Do we have a pope? Do we even have a movie?
The premise for Nanni Moretti’s lightweight comedy/drama Habemus Papam or We Have a Pope is an intriguing one: What if a newly elected pope had a panic attack after accepting his election, feeling overwhelmed and unable to lead, or even to appear at the central balcony of St. Peter’s Basilica and give his first Urbi et Orbi blessing, and retreated into the depths of the Apostolic Palace?
I’m not talking about a momentary emotional breakdown. The election process provides for that: Adjacent to the Sistine Chapel is the Room of Tears, to which the the newly elected pope retreats after accepting his election in order to don the white papal robes for the first time, be alone with God, collect his thoughts, and freak out as necessary before composing himself and preparing for his first public appearance as pope.
I’m talking about an emotional paralysis lasting days, weeks or even longer. In the film, the newly elected pope, a surprise choice named Cardinal Melville, accepts his election in a momentary daze while his fellow cardinals regale him with spontaneous Gregorian chant, but then loses it completely just after the cardinal protodeacon (who introduces the new pope) has made the “Habemus papam” (“We have a pope”) proclamation, but before the new pope’s name has been announced.
What then? What indeed? The new pope says he needs “more time.” How much more? Hours become days become weeks. Clearly, the conclave chose the wrong man … but what happens as a result? How should fallout from the mistake be handled?
In my review I discuss some of the complications that follow in the film, as well as some of the things that ought to follow. Unfortunately, the movie doesn’t explore the consequences of its premise with much imagination. As a result, I’m left feeling that the original question is more interesting than any of the movie’s half-baked riffing.
What ought to happen in a situation like this? A few obvious considerations from my review:
Obviously, the pope should pray — and his colleagues should pray, and urge him to pray — that God give him grace and guidance to do what he ought. If he believes he is called to the papacy, he should disregard his feelings and, well, pope up. Or, if he’s convinced beyond question that he can’t do it, he should resign — immediately and quietly — and let the conclave elect a new successor.
There are other potential considerations. First, was the pope’s acceptance of his election deliberate and free? Was he too stunned to know what he was saying? Or might he perhaps have felt somehow coerced by his fellow cardinals unexpectedly breaking out into Gregorian chant? If his acceptance was not deliberate and free, then he isn’t the pope.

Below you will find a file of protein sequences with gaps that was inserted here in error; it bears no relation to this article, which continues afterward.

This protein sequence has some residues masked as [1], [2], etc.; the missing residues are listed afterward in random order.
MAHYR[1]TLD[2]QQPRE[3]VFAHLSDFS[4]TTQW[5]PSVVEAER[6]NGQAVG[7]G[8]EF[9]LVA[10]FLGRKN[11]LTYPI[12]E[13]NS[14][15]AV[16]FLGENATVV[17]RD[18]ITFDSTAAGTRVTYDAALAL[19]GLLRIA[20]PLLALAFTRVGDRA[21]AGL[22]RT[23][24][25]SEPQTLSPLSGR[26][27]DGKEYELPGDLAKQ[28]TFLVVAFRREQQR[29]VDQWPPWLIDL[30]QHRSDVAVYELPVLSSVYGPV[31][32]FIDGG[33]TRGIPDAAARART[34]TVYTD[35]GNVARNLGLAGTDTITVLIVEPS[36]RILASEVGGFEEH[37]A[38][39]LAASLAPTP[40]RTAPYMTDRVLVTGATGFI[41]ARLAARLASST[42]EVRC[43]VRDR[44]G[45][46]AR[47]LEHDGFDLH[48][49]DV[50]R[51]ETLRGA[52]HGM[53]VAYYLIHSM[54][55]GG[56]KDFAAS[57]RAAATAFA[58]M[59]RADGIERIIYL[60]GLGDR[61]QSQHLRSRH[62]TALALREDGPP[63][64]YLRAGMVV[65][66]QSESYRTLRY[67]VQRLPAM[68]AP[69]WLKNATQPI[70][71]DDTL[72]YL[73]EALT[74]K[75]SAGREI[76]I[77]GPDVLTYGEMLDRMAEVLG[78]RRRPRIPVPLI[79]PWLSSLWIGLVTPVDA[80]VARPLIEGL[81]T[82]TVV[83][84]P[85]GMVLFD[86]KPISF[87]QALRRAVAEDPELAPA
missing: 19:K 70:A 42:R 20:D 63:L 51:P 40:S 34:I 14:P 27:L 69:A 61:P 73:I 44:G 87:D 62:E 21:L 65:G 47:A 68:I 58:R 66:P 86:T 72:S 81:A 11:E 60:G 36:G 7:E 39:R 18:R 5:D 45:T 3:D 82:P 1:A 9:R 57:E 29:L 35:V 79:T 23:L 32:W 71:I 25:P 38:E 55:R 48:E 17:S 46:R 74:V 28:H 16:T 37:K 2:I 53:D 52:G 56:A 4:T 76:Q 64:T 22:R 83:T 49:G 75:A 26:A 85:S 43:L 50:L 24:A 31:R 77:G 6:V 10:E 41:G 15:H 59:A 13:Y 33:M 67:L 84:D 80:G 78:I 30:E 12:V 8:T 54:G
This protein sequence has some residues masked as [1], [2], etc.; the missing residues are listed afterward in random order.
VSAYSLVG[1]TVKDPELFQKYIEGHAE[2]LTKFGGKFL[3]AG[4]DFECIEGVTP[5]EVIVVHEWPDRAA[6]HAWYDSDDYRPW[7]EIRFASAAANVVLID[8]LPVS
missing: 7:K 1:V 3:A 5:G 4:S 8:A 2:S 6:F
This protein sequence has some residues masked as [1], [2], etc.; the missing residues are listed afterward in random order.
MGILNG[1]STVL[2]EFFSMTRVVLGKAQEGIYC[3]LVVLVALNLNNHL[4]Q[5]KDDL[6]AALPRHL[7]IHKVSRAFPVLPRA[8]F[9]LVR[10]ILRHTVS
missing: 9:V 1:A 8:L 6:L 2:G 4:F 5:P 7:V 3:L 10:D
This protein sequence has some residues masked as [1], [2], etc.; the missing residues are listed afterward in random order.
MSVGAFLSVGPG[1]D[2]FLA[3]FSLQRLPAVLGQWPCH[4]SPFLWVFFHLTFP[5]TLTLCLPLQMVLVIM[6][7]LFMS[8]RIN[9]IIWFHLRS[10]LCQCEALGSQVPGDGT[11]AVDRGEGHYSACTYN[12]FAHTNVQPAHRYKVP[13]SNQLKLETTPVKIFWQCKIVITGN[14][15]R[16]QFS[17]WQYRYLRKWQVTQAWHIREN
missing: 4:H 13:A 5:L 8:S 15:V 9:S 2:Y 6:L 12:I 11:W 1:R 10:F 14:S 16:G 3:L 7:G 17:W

On the other hand, the determination that the pope’s acceptance was not free cannot be made on the pope’s behalf by someone else. Either he must come to that conclusion himself, or he must be presumed to be the pope.
Likewise, the decision to resign would have to be the pope’s own decision. The Church has no mechanism for deposing a living pope unless such arrangements have been made in advance by that very pope himself. For example, Pope Pius XII provided that if he were ever unable to exercise his papal office -- for example, if he were captured by Nazis, as the Third Reich was later revealed to have actively considered, or if he descended into dementia -- he would be considered to have resigned, and a new pope could be elected.
However, popes cannot be bound by their predecessors in this regard, so any such arrangements must be made by each pope for his own reign. As long as a legitimately elected pope has made no such provision, he cannot be deposed. And if he also refuses to lead, as Melville does, then the Church would be in a painful situation.
The Church could continue to function in spite of the pope’s self-imposed inaction, more or less as it does in an interregnum period between papacies. Even in his impaired state, the bishop of Rome would continue to function as a visible sign of the Church’s unity, and Catholic churches around the world would include the pope in the prayers at Mass, especially the last part of the Te Igitur, as a crucial expression of their Catholic unity. (How crucial? Omission of this prayer is prima facie evidence of schism.)
Happily, the situation in the film doesn’t come to that extreme, though the resolution is very badly handled in a way guaranteed to cause maximum consternation and confusion to the faithful. As a result, the film ultimately feels like a waste of time.